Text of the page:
More Purchasing Manager Surveys Released

November 4, 2013

Japanese markets were shut this Monday as the country observed the Culture Day holiday.

Equities in the Pacific Rim mostly softened slightly, with drops of 0.7% in South Korea, 0.6% in the Philippines, 0.4% in Australia and Taiwan, 0.3% in Hong Kong, 0.2% in Indonesia, China and Malaysia and 0.1% in New Zealand.  But share prices in Europe have risen 0.5% in the U.K. and Italy, 0.3% in France and Germany, and 0.2% in Spain.

The dollar is unchanged against the yuan and Swiss franc but has declined by 0.6% versus the kiwi, 0.5% relative to the Australian dollar, 0.3% against sterling, 0.2% vis-a-vis the loonie and 0.1% against the yen and euro.

The price of gold strengthened 0.3% to $1317.60 per troy ounce.  WTI crude oil is unchanged in price at $94.59 per barrel.

The 10-year German bund edged up a basis point, and the 10-year British gilt yield slid a basis point.

The British construction purchasing managers index advanced another half point in October to 59.4, highest in 73 months.

The Sentix gauge of investor sentiment toward the euro area rose 3.2 points to +9.3, the strongest reading so far this year.  The lowest reading of minus 17.5 occurred in April.

Euroland’s final PMI manufacturing score in October of 51.3 matched the preliminary estimate and represents a two-month high.  Recent readings suggest growth in manufacturing of around 2-3% annually, 4-6 percentage points better than what was happening earlier this year.  Growth from a severe recession remains slow, however, and accompanied by very low inflation.

Within the euro area, the Irish PMI reading of 54.9 was at a 30-month high, and Austria’s 52.7 constitutes a 28-month high.  The indices for Germany (51.7) and Spain (50.9) were both at 2-month highs.  But those of the Netherlands (54.4), Italy (50.7), Greece (47.3) and France (49.1) respectively represent 2-, 3-, 3- and 4-month lows.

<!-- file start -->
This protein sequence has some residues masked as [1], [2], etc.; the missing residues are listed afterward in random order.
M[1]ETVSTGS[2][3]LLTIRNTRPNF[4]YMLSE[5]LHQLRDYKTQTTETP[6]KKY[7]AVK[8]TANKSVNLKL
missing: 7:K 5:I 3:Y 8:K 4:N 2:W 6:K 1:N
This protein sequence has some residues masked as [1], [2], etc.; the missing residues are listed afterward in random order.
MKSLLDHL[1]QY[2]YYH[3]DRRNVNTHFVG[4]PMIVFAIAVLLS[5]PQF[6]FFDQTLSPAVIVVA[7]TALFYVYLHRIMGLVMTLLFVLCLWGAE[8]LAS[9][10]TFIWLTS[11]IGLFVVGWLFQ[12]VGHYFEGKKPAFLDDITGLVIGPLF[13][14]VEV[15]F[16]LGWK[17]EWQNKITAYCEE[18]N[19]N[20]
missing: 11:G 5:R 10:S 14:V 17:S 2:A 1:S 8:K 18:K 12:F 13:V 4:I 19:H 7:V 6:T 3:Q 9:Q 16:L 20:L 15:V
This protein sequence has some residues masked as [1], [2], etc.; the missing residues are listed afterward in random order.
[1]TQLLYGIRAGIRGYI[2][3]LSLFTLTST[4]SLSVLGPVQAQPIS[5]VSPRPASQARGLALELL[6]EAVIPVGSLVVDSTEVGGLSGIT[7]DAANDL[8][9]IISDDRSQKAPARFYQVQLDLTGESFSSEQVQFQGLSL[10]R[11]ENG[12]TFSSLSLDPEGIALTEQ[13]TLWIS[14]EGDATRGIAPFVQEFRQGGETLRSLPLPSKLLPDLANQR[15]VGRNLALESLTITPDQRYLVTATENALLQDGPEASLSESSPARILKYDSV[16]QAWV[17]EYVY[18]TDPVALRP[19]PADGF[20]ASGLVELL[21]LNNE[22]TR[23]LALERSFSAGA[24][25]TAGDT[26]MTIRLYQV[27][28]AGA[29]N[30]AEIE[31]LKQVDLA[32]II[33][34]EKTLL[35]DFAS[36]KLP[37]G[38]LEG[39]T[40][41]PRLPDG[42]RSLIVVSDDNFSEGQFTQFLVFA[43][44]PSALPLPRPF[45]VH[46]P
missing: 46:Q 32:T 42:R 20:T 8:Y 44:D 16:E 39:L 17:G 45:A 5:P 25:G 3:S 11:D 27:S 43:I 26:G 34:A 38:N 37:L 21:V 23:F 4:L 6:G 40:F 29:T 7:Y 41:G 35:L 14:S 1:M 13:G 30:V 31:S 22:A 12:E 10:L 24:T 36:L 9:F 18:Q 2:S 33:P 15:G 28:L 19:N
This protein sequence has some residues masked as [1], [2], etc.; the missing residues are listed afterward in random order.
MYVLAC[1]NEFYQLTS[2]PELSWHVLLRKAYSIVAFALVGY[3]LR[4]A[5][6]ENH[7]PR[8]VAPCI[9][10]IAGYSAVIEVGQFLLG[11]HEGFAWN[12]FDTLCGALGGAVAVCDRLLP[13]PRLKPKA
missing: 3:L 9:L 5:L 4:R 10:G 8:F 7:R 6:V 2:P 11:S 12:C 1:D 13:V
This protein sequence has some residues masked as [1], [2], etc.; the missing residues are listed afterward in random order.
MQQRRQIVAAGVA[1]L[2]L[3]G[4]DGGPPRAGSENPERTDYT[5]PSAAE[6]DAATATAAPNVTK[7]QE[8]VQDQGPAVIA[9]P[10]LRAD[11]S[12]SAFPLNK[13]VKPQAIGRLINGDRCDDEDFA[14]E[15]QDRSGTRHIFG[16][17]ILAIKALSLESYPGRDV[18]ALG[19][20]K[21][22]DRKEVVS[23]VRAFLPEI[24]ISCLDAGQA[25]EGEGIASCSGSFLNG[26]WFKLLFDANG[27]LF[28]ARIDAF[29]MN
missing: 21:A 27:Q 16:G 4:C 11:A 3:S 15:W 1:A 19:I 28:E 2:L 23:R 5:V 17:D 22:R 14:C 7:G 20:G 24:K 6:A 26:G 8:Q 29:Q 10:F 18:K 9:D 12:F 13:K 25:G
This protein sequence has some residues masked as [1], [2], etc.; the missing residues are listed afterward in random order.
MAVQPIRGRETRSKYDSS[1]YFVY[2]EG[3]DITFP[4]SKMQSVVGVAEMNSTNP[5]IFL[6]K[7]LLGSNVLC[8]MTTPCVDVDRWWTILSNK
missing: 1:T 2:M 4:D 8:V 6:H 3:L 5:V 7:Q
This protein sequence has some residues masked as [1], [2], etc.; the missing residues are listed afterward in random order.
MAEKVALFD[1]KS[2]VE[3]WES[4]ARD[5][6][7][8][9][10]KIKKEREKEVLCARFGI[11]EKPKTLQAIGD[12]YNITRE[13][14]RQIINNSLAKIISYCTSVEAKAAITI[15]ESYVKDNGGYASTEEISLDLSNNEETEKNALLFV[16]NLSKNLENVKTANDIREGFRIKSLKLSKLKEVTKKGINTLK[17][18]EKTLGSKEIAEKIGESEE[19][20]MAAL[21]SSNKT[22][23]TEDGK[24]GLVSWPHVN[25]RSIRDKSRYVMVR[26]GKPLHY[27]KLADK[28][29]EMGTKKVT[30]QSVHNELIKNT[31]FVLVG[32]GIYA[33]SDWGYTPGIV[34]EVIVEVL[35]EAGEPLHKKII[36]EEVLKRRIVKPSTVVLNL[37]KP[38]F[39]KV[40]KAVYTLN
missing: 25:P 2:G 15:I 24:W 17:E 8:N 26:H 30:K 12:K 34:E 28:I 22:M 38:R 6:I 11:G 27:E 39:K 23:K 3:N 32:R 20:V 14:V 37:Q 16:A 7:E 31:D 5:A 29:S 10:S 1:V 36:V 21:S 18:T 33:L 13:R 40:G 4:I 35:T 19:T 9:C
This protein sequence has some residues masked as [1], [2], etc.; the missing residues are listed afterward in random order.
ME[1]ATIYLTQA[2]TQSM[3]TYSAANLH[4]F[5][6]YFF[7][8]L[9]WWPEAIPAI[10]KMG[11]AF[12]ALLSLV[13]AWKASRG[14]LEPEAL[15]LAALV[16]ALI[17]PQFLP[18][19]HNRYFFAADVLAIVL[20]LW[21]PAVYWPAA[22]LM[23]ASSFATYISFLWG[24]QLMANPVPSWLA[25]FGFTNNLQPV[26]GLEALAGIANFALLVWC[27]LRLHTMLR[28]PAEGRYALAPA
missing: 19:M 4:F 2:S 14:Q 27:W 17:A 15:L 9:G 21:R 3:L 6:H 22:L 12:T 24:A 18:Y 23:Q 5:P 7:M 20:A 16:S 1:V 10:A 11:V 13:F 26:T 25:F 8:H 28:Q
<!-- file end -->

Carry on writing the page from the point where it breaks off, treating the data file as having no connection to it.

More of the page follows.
Poland’s manufacturing PMI improved 0.3 points to 53.4, signifying the strongest rate of expansion since April 2011.  Hungary’s manufacturing PMI fell by 3.4 points, in contrast, to a 3-month low of 51.0.

The government-authorized Chinese purchasing managers index unexpectedly and encouragingly rose by 0.7 points to 56.3 in October, best since August 2012.

Retail sales in Australia grew 0.8% in September, twice as fast as forecast and the best result since February.  Sales were 2.6% higher than a year earlier.  In other Australian data released today, expected inflation remained subdued in October, edging up just 0.1% on month and keeping a 12-month pace of 2.1%.  The result was somewhat surprising in light of recently reported acceleration in actual CPI inflation last quarter.  Home prices in Australia climbed 1.9% on quarter in 3Q13 and accelerated to an on-year pace of 7.6%.  Job ads dipped 0.1% in October after edging 0.2% higher in September.

Commodity prices in New Zealand expressed in SDRs rose 1.3% in October and by 23% from October 2012.

Turkish CPI inflation eased 0.2 percentage points to 7.7% in October, but PPI inflation rose a half percentage point to 6.77%.

Romanian retail sales were 0.8% weaker than a year before in September.  Producer prices were only 0.3% higher than in September 2012.

Scheduled U.S. data releases today include factory orders and the New York PMI (a.k.a. NAPM index).  Powell and Rosengren of the Federal Reserve speak publicly.  The first of several central bank meetings this week occurs in Australia Tuesday.

Copyright 2013, Larry Greenberg.  All rights reserved.  No secondary distribution without express permission.



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